In just her third appearance before a U.S. audience since becoming secretary of state, Hillary Rodham Clinton touted the potential of American innovation to further public diplomacy and to help tackle a host of global challenges. In her prepared remarks and the Q&A, delivered to a sold-out Commonwealth Club crowd of 1,500 at the San Francisco Marriott Marquis, Clinton commented on global flashpoints – Afghanistan, Iran, and Mexico – while also addressing climate change and clean energy.

Clinton repeatedly stressed the need to leverage the creativity of Silicon Valley and America’s other innovation hubs with work underway at her department. “Innovation is one of America's greatest values and products,” she said, “and we are very committed to working with scientists and researchers to look for new ways to develop hardier crops or lifesaving drugs at affordable costs, working with engineers for new sources of clean energy or clean water to both stem climate change and also to improve the standard of living for people.” She cited a new initiative at the U.S. Agency for International Development – Development Innovation Ventures – that “will invest in creative ideas that we think can lead to game-changing innovations in development.” The first round of financing went to solar lighting in rural Uganda, mobile health services in India, and an affordable electric bicycle that doubles as a portable power source.

Later, in the Q&A, Climate One founder Greg Dalton asked Clinton if the State Department would reconsider granting a permit for the Alberta Clipper Pipeline, which would carry crude oil processed from Albertan tar sands fields to the American Midwest. Clinton conceded that while a final decision had not been made, the project was likely to go ahead for several reasons. “We're either going to be dependent on dirty oil from the Gulf or dirty oil from Canada. And until we can get our act together as a country and figure out that clean, renewable energy is in both our economic interests and the interests of our planet.”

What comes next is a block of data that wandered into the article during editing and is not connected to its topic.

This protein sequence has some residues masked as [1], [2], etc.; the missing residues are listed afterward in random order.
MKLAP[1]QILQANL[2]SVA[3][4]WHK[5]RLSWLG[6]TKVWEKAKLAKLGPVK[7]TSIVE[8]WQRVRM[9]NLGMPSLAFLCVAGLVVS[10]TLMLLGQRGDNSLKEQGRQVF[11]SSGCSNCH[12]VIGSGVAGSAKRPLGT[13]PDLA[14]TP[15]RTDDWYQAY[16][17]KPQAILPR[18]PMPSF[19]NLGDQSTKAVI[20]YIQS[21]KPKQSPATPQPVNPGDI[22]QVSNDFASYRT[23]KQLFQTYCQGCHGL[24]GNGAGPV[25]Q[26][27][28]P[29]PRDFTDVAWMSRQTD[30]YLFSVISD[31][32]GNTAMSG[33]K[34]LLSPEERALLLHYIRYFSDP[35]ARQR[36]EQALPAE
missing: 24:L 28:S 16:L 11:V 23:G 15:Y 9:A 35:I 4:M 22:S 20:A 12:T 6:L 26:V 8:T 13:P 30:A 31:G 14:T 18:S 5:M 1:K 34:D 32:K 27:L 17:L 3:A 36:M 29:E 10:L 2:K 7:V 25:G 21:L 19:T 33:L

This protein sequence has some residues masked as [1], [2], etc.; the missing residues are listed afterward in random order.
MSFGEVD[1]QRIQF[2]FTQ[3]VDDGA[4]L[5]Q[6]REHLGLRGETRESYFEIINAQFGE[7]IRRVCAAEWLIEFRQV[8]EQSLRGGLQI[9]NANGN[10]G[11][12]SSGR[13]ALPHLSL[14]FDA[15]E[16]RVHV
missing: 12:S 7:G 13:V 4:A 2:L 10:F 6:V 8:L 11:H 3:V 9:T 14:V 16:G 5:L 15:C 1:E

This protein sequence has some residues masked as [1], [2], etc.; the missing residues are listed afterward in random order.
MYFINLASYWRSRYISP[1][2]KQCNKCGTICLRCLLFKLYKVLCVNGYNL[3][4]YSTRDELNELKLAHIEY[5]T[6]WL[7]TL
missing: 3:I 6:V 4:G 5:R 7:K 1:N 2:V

Clinton framed the Alberta Clipper decision in the context of the Senate’s failure to act on climate change, and the Obama administration’s own efforts to confront climate change. “I don't think it will come as a surprise to anyone how deeply disappointed the President and I are about our inability to get the kind of legislation through the Senate that the United States was seeking,” she said. “That hasn't stopped what we're doing. We have moved a lot on the regulatory front through the EPA here at home, and we have been working with a number of countries on adaptation and mitigation measures.”

Clinton closed with advice for Ellie, a 10-year-old on hand with her teachers, who expressed concern for the future environment. “I think that there is a lot that you can do, because it's been my experience that young people are much more environmentally conscious and committed to protecting the world you're growing up in than some of us older people are. Working on projects in your school, asking questions like this of people like me who talk about priorities for our country.”

“I'm out of politics, as you all know. The secretary of state is not involved in any political activity, and certainly not elections. So speaking as a private citizen,” she added, to laughter, “I think people running for office should be asked to explain their positions on what they're going to do. I'm hoping that your question, Ellie, will be on the minds of everybody. Because clearly the air we breathe, the water we drink, the food we eat is all connected to our environment. And it's up to us to give it to you in as good a shape as it should be.”

–Justin Gerdes
Climate One, San Francisco Marriott Marquis, San Francisco (October 15, 2010)